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Focus on Food Safety

Updated January 2011 -

The year 2010 saw incidents of food-borne illness from common foods such as eggs, spinach, tomatoes, ground beef, peanut butter, candy, pet food, and cookie dough    The nearly weekly investigations and recalls of various foods items from the USA and abroad created ever- mounting  pressure on the US Congress to take action and revise the nation’s food safety laws. 

In December 2010, the first major overhaul of the food-safety system since the1930s was adopted by the Congress and then signed into law by President Barack Obama in early January 2011.  The law calls for increasing government inspections at food-processing facilities and, for the first time, gives the Food and Drug Administration the power to order the recall of unsafe foods.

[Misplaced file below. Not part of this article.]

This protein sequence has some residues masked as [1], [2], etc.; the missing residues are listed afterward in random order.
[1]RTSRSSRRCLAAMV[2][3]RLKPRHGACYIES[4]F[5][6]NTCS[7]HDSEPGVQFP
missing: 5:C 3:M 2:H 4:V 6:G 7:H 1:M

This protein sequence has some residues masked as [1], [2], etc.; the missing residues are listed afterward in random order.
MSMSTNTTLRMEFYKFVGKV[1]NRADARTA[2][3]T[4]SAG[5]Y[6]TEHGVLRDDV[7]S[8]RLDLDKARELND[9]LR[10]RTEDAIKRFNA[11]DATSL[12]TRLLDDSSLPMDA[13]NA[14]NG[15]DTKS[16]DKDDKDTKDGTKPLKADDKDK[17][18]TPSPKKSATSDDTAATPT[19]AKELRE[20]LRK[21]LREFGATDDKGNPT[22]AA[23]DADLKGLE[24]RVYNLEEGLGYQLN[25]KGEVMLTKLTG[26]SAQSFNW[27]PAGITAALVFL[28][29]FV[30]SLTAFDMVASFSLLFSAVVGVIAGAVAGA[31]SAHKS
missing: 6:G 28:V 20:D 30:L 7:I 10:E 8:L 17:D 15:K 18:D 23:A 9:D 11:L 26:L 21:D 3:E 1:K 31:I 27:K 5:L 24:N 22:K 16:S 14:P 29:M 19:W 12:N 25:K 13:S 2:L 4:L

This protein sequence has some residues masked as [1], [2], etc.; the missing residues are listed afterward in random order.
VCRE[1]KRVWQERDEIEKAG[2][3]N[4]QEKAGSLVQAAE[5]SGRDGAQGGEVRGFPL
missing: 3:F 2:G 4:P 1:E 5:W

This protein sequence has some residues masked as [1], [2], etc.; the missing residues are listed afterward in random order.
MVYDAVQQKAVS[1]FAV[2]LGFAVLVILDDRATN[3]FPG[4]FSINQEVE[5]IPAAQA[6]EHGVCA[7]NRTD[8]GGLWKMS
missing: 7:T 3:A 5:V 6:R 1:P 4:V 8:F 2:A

The Centers for Disease Control and Prevention estimate that each year 1 out of 6 Americans get sick, 128,000 are hospitalized, and 3,000 die from food borne diseases. 12/2010

With increased regulation opposed by many family-owned and organic farmers, the legislation still needs to be funded and with the change in the control of the US House of Representatives funding might be a huge problem. The law does set standards and now shifts the focus to other countries that export food stuffs into the United States. A January poll of consumers in China indicated that more than 70% did not have confidence in the safety of their [nation’s] food supply. China is a large supplier of food to North America. It remains to be seen if food exporting countries will raise the bar on food safety in the future as a result of the US’s action.

Food Safety will continue to be a focus of interest of corporations, Congress and the public and AC subscribers will be able to read about it all here under the Hot Topic of Food Safety.